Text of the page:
Language Selection

English French German Italian Portuguese Spanish

CUPS 2.4.0 Printing System Released, Check Out What's New

Filed under
Software

OpenPrinting project has just released CUPS 2.4.0 formed without Apple’s participation, which has since 2007.

The Common UNIX Printing System (CUPS) is a cross-platform printing solution used on many different Linux distros. Its use is very widespread, as it has become the standard print manager on the majority of popular Linux distros.

CUPS acts as a print spooler, scheduler, print job manager, and can store information for numerous local or network printers. It is based on the Internet Printing Protocol and provides complete printing services to most PostScript and raster printers.

At the end of 2019, Michael Sweet, the lead developer of CUPS left Apple after he joined Apple and the company purchased the source code a decade prior for this long-standing open-source printing system. As a result, Apple’s public CUPS development effectively ended and Apple now is basically interested in just maintaining CUPS 2.3 and not really developing it further.

Therefore, OpenPrinting now controls the CUPS project moving forward with Michael Sweet being involved in the effort, and the results were not late.
Now CUPS 2.4.0 is finally here in its production-ready state, bringing numerous security and performance improvements to make the widely used printing system more reliable and stable than ever.

Read more

OpenPrinting Releases CUPS 2.4 With AirPrint, OAuth 2.0 Support

  • OpenPrinting Releases CUPS 2.4 With AirPrint, OAuth 2.0 Support - Phoronix

    Earlier this year OpenPrinting took over development of the CUPS print server with Apple no longer interested in handling the future development of this open-source Linux/macOS/Unix/Solaris print server. Out this week is CUPS 2.4 as the first major release under the guidance of OpenPrinting.

    Apple's work on CUPS ceased pretty much when CUPS founder Michael Sweet left Apple originally acquiring it back in 2007. Apple is no longer actively developing CUPS but has even contracted Sweet to backport important OpenPrinting CUPS fixes back to Apple's CUPS code-base.

Comment viewing options

Select your preferred way to display the comments and click "Save settings" to activate your changes.

More in Tux Machines

Free, Libre, and Open Source Software

Ole Aamoton GNOME Voice, GNOME Radio, and Gingerblue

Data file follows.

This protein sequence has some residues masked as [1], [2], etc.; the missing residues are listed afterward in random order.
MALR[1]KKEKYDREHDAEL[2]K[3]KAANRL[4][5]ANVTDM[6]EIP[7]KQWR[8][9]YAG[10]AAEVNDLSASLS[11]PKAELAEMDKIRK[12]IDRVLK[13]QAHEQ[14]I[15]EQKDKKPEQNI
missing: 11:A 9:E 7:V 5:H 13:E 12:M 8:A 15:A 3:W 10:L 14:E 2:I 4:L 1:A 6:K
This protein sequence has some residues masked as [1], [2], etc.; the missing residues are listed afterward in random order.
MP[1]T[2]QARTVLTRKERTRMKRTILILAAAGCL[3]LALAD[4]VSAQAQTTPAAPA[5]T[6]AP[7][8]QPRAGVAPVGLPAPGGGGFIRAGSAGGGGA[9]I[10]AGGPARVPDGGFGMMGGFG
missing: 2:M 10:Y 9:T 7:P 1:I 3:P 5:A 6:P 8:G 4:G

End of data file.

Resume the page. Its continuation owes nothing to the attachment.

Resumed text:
• Voice 0.0.4 for GNOME 42

    Voice will let you listen to and share short, personal and enjoyable Voicegrams via electronic mail and on the World Wide Web by GNOME executives, employees and volunteers. Xiph.org Ogg Vorbis is a patent-free audio codec that more and more Free Software programs, including GNOME Voice (https://www.gnomevoice.org/) have implemented, so that you can listen to Voicegram recordings with good/fair recording quality by accessing the Voicegram file $HOME/Music/GNOME.ogg in the G_USER_DIRECTORY_MUSIC folder in Evolution or Nautilus.

  • Radio 16.0.43 for GNOME 42 (gnome-radio) – Ole Aamot

    New stations in GNOME Radio version 16.0.43 is NRK Folkemusikk (Oslo, Norway), NRK P1+ (Oslo, Norway), NRK P3X (Oslo, Norway), NRK Super (Oslo, Norway), Radio Nordfjord (Nordfjord, Norway), and Radio Ålesund (Ålesund, Norway).

  • Gingerblue 6.0.1 with Immediate Ogg Vorbis Audio Encoding

    Gingerblue 6.0.1 is Free Music Recording Software for GNOME available under GNU General Public License version 3 (or later) that now supports immediate Ogg Vorbis audio recordings in compressed Ogg Vorbis encoded audio files stored in the $HOME/Music/ folder. https://download.gnome.org/sources/gingerblue/6.0/gingerblue-6.0.1.tar.xz

GUADEC 2022 Conference Takes Place July 20–25 in Guadalajara, Mexico, for GNOME 43

GUADEC 2022 is the first in-person GUADEC event in the last two years due to the COVID-19 pandemic and associated traveling restrictions and health safety measures, and it also marks GNOME’s 25th anniversary. Read more

Timer Mechanisms With C and Linux

Timer mechanisms let you schedule the OS kernel to notify an application when a predetermined time has elapsed. You'll typically use them by providing two pieces of information. First, you'll need to specify how much time the timer should take before notifying. Secondly, you'll need to prepare a callback function to act when that notification occurs. Read more